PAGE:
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Re: Fwd: read builtin return non-zero status reason


From: Cuong Manh Le
Subject: Re: Fwd: read builtin return non-zero status reason
Date: Wed, 24 Feb 2016 21:45:02 +0700

Why there's no different? EOF means you have nothing to read.

If you put it into a while loop context:

while read -d '' line; do echo "$line"; done < <(printf '1')

give you nothing. There's only one read in this case

There's data to read, but read return non-zero there. it doesn't find delimiter, does it?

Compare to:

while read -d '' line; do echo "$line"; done < <(printf '1\0')

give you 1. There two read, the first *read* 1, the second reached EOF, cause the while loop terminated.

On Wed, Feb 24, 2016 at 9:24 PM, Greg Wooledge <address@hidden> wrote:
> > It's the same thing.  "Reached EOF before seeing the delimiter" is the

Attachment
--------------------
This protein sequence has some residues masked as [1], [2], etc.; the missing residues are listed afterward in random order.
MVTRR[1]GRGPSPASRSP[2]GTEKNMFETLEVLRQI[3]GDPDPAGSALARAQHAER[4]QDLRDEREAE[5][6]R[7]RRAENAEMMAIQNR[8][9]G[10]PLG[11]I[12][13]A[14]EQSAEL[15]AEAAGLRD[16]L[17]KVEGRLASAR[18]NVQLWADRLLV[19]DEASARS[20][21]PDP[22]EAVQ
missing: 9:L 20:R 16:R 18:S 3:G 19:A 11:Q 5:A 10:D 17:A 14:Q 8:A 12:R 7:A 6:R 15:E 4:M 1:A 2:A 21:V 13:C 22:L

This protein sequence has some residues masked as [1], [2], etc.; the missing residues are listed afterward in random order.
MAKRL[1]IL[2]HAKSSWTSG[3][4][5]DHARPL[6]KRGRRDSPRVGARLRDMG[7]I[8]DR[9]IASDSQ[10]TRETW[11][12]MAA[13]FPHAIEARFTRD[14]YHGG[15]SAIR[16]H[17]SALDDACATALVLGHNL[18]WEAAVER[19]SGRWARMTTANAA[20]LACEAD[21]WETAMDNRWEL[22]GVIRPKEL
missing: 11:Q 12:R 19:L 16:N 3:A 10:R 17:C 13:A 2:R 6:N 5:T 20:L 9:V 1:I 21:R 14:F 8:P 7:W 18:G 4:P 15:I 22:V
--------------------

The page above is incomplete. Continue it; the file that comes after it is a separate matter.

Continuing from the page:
> > whole, combined reason.
>
> How can we verify it?
>
> Stephane Chazelas also have the same opinion with me in his answer
> http://unix.stackexchange.com/a/265484/38906, that's error came from no
> delimiter found.

You're confused.  There is no difference between the two things.  They
are the two sides of the same check.

When read reads from stdin, it will either encounter EOF, or it won't.
If it encounters EOF, it returns nonzero.  If it doesn't encounter EOF,
it looks to see if it found the delimiter character.  If so, it returns
zero.  If not, it continues reading.

That's literally all of the possible outcomes, apart from non-EOF errors.


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